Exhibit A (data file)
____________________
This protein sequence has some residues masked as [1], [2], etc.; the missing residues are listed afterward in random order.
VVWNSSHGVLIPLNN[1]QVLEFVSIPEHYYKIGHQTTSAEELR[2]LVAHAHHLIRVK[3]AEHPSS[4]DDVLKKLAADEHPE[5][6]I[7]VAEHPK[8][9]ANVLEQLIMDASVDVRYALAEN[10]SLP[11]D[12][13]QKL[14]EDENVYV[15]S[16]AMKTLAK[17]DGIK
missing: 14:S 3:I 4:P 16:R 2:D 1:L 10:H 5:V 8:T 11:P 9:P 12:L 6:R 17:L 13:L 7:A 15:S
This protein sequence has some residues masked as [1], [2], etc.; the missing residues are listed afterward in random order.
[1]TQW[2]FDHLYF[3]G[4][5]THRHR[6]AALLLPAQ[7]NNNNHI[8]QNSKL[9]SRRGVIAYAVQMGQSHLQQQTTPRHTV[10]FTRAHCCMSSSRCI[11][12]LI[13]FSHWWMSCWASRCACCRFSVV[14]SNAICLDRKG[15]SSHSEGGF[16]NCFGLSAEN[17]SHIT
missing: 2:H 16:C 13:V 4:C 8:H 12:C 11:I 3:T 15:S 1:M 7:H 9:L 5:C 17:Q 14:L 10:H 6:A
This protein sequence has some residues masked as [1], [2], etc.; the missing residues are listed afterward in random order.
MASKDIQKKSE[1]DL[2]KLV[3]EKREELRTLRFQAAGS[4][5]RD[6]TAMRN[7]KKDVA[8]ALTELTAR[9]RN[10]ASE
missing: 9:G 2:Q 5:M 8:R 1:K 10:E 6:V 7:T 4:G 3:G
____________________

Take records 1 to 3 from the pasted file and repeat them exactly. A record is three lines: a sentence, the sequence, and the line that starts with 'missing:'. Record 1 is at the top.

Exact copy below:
This protein sequence has some residues masked as [1], [2], etc.; the missing residues are listed afterward in random order.
VVWNSSHGVLIPLNN[1]QVLEFVSIPEHYYKIGHQTTSAEELR[2]LVAHAHHLIRVK[3]AEHPSS[4]DDVLKKLAADEHPE[5][6]I[7]VAEHPK[8][9]ANVLEQLIMDASVDVRYALAEN[10]SLP[11]D[12][13]QKL[14]EDENVYV[15]S[16]AMKTLAK[17]DGIK
missing: 14:S 3:I 4:P 16:R 2:D 1:L 10:H 5:V 8:T 11:P 9:P 12:L 6:R 17:L 13:L 7:A 15:S
This protein sequence has some residues masked as [1], [2], etc.; the missing residues are listed afterward in random order.
[1]TQW[2]FDHLYF[3]G[4][5]THRHR[6]AALLLPAQ[7]NNNNHI[8]QNSKL[9]SRRGVIAYAVQMGQSHLQQQTTPRHTV[10]FTRAHCCMSSSRCI[11][12]LI[13]FSHWWMSCWASRCACCRFSVV[14]SNAICLDRKG[15]SSHSEGGF[16]NCFGLSAEN[17]SHIT
missing: 2:H 16:C 13:V 4:C 8:H 12:C 11:I 3:T 15:S 1:M 7:H 9:L 5:C 17:Q 14:L 10:H 6:A
This protein sequence has some residues masked as [1], [2], etc.; the missing residues are listed afterward in random order.
MASKDIQKKSE[1]DL[2]KLV[3]EKREELRTLRFQAAGS[4][5]RD[6]TAMRN[7]KKDVA[8]ALTELTAR[9]RN[10]ASE
missing: 9:G 2:Q 5:M 8:R 1:K 10:E 6:V 7:T 4:G 3:G